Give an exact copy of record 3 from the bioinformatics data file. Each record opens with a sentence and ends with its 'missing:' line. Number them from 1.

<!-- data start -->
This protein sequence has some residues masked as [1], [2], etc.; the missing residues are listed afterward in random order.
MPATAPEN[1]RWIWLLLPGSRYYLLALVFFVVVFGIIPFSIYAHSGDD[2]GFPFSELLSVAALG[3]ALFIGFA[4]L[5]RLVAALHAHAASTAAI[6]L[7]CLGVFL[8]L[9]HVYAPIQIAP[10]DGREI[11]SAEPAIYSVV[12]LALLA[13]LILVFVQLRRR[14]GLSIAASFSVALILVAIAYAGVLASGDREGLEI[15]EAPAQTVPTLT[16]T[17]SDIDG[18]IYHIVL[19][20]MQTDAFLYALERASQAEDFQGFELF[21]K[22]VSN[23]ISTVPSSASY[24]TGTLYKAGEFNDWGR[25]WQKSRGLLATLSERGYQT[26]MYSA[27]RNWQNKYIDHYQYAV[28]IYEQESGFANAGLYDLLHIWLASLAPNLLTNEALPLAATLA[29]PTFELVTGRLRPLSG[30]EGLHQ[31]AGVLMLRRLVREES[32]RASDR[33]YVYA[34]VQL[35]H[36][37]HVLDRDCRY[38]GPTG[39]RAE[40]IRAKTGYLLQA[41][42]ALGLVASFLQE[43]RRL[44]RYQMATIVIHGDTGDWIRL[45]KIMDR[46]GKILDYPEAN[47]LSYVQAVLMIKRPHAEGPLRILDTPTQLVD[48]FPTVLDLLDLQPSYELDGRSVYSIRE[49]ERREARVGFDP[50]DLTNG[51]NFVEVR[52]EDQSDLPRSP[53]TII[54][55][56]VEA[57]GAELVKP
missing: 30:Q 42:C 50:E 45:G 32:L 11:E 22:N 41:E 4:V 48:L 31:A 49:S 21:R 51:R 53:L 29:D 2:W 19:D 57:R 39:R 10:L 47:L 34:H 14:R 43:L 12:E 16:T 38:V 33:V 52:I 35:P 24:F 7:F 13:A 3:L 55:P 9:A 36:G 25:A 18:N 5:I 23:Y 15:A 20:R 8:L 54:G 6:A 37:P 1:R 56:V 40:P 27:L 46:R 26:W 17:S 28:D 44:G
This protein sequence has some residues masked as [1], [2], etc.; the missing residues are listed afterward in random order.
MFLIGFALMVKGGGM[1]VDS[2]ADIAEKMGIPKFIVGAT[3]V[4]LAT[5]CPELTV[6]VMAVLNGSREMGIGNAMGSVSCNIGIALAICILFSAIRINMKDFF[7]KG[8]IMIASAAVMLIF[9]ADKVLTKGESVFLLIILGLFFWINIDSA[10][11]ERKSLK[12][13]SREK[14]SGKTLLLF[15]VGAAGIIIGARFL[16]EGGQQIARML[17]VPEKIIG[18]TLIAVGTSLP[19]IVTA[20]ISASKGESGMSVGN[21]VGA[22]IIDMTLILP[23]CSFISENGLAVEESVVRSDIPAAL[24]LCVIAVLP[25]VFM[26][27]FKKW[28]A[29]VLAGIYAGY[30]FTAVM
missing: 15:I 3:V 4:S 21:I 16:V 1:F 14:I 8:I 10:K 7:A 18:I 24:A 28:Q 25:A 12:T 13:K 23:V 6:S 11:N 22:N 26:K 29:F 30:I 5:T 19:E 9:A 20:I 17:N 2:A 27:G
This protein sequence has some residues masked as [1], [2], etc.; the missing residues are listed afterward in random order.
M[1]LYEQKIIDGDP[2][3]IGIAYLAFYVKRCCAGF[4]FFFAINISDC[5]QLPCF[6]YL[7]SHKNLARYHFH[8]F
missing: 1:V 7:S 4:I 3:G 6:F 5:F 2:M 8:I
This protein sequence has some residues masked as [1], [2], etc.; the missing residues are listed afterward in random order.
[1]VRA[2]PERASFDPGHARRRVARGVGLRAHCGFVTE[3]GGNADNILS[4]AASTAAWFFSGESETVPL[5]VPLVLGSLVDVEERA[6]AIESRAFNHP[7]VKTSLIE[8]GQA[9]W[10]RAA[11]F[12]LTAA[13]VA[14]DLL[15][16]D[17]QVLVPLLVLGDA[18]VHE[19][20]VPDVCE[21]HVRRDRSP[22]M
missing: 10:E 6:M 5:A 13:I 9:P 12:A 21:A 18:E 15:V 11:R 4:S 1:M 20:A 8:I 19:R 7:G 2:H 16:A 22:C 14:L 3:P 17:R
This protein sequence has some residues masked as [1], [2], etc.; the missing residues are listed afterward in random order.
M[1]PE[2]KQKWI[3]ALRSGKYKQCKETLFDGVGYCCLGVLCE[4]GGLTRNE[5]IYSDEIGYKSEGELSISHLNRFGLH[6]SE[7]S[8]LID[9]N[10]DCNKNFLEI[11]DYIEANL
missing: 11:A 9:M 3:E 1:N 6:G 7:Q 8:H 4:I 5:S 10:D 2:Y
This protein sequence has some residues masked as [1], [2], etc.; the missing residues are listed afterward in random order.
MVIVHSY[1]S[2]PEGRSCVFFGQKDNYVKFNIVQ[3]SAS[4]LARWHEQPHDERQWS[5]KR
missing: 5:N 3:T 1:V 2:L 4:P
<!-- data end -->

This protein sequence has some residues masked as [1], [2], etc.; the missing residues are listed afterward in random order.
M[1]LYEQKIIDGDP[2][3]IGIAYLAFYVKRCCAGF[4]FFFAINISDC[5]QLPCF[6]YL[7]SHKNLARYHFH[8]F
missing: 1:V 7:S 4:I 3:G 6:F 5:F 2:M 8:I